Vietnamese Bi Recipe

Vietnamese Bi Recipe Recipe

Going through the website, I realized I've posted several vegetarian bì recipes but never showed how to make it with meat. Today, I made it with veal. A more authentic version would use pork meat, fat and skin. In any case, the meat is cooked, then shredded and tossed in a finely-ground dry-toasted rice powder mixture. This version is healthier than the original and every bit as tasty.

It's eaten at room temperature. You can serve it with bún (cold rice vermicelli noodles), steamed cơm tấm (Vietnamese broken rice) or in bánh mì (Vietnamese-style baguette sandwiches). I usually accompany the meat salad with đô chua (pickled carrots and daikon), Vietnamese herbs, fresh sliced chiles, lime wedges, shredded lettuce or cabbage, cucumber and nước mắm dipping sauce on the side. It's a fairly easy treat, so give this recipe a try!


Yields: 6 servings

1 pound veal (or the meat of your choice)
1½ tablespoons garlic powder
¼ teaspoon baking powder
¼ cup canola oil (or any neutral oil), as needed
½ cup jasmine rice
1 tablespoon mushroom seasoning salt (or regular salt)
½ teaspoon salt
3 garlic cloves, minced
½ fresh kaffir lime leaf, finely chopped
1 (4-inch) piece galangal (see tips), peeled and finely chopped
¼ teaspoon red chili powder
1 teaspoon black pepper, freshly ground
1 tablespoon palm sugar, freshly grated
¼ cup green onions, chopped


For the dry roasted rice powder: Dry roast the jasmine rice in a pan on the stove. Stir the rice using wooden chopsticks until the grains turn a rich brown color (about 5-7 minutes over high heat). Let cool. Grind the grains into a fine powder using a food processor or spice grinder. The result should be a fine mill.

Prepping the meat: Slice the piece of veal horizontally into about 2½"-thick slices (4 slices). In a small bowl, combine garlic powder, baking powder and 2 teaspoons mushroom salt. Pat dry the pieces of meat using paper towels. Rub the veal with dry rub. Set aside and let marinate for 15 minutes.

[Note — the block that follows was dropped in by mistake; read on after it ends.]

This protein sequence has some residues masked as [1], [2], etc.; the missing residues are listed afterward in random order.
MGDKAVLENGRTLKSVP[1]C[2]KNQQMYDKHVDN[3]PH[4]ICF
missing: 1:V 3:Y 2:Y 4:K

Cooking the meat: In a large pan, heat the oil. Add the green onions. Cook until softened and fragrant. Transfer to a bowl, leaving about 2-3 tablespoons of oil in the pan. In the same pan, add the garlic and fry until golden. Add the galangal and cook for 1 minute until fragrant but not browned. Transfer to another bowl, leaving all the oil in the pan. In the same pan, re-heat the oil (you can add more if necessary but I didn't) and add the pieces of meat. Sear the meat on both sides. Once an outer crust is formed, cover the meat and lower the heat to the lowest setting. Liquid will be released; cook for about 10 minutes, flipping the pieces of meat periodically until the liquid evaporates. Once the meat is cooked, transfer to a plate. Cover with a piece of aluminum foil and let rest for at least 15 minutes. Once the meat is cool enough to handle, cut into thin slices, then very thin strips. 

Making bì: In a mixing bowl, combine the shredded meat, remaining mushroom salt, sugar and red chili powder. Toss well. Add about 4 tablespoons rice powder. Toss the meat salad in the rice powder until well combined. Add the reserved fried garlic and galangal. Taste and adjust seasoning with salt and black pepper. Toss well, then sprinkle with more (about 1 tablespoon) rice powder. Mix well.

Assembly time:

I served the bì with steamed cơm tấm (Vietnamese broken rice, drizzled with the reserved green onions.

Serve with the condiments indicated in the description.

Bon appétit!


Dry roasted rice powder is called thinh in Vietnamese. If you want a finer mill for the roasted rice powder, you can use the Nutrimill brand mill if you have one. You can also buy ready-made thinh in Asian stores but I prefer grinding my own for a more fragrant, toasty scent. The rice powder is used to absorb the moisture from the meat and helps keep the meat salad dry.

I used fresh kaffir lime leaves from our garden. If you don't have any, you can omit them or use fresh mint leaves or even squeeze a bit of lime juice instead. Kaffir leaves are very fragrant, so add the quantity wisely as the taste is strong and can overpower the dish.  

Kaffir lime Leaves with Picture
Kaffir lime trees are prized for their fragrant leaves, not their fruit.

You can find galangal in most Asian specialty markets. It's called "củ riêng" in Vietnamese. If not, you can replace it with ginger, "củ gừng". 

You can find mushroom seasoning salt in most Asian specialty markets.



Published By: Jacqueline Pham on October 25, 2012.


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